Piet Boon has had a special relationship with Land Rover for a long time. Over the years, this has led to various limited editions and ‘one-offs’ of both Land Rover and Range Rover. For the renowed Dutch designer it is a feast of recognition at Land Rover because both brands hold the same values: timeless design and sustainability.
The first prototypes of the original Range Rover were known as ‘Velar’. This is derived from the Latin velare, which means ‘to veil’ or ‘to cover’. The name was therefore intended to keep the ‘sender’ secret for as long as possible. Several Velar prototypes were executed in the striking color Masai Red with Land Rover Color number (LRC number) LRC378. Range Rover also used this shade for production models from 1970 to 1985.
The historic name and color now come together again in the Velar Piet Boon Edition. The designer from Oostzaan chose to apply the Masai Red in a silk gloss, giving the color a contemporary twist. The high-gloss black finish of the hood, window frames and roof provides an exciting contrast. The alloy wheels are in matt black.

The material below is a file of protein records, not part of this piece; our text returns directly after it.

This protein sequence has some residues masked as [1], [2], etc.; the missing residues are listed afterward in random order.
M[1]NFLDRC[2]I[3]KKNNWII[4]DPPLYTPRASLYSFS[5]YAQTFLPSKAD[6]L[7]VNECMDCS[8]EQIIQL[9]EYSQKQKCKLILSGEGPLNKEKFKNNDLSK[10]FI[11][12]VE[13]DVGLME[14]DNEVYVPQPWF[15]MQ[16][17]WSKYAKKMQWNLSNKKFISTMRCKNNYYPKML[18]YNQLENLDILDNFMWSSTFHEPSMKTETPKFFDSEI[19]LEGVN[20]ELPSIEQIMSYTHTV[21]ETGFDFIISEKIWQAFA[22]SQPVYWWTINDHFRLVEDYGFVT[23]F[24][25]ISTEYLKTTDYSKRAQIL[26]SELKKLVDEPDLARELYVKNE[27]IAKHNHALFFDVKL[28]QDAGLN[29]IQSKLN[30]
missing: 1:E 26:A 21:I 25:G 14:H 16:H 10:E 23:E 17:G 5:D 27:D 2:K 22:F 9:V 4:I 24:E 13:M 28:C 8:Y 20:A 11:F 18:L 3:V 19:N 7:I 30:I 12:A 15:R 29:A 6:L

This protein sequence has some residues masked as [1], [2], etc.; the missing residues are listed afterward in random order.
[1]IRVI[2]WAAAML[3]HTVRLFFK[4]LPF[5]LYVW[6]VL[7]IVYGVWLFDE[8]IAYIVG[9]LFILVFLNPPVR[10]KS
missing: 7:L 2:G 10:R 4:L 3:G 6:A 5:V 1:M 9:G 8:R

With the Velar Piet Boon Edition I wanted to honor the present by bringing back the Masai Red and thereby accentuating the splendor of the current Velar design. Every time I think it’s an honor to be able to work on a limited edition.
Piet Boon, designer
When the Velar was officially introduced as a Range Rover on June 17, 1970, it was an instant sensation. For the first time, it turned out that true 4×4 properties could coexist with pure luxury. Today’s Velar is the ultimate Range Rover. It combines progressive design (Winner World Car Design Award) with an interior that exudes elegant simplicity, yet offers plenty of luxury, comfort and ease of use.
A highlight is the Touch Pro Duo infotainment system with two large HD touchscreens. Powerful engines, together with All Wheel Drive with IDD (Intelligent Driving Dynamics) and Torque Vectoring, provide driving characteristics that can be summed up in one word, both on and off road: legendary. And Piet Boon has added a historical dimension to this in his own way.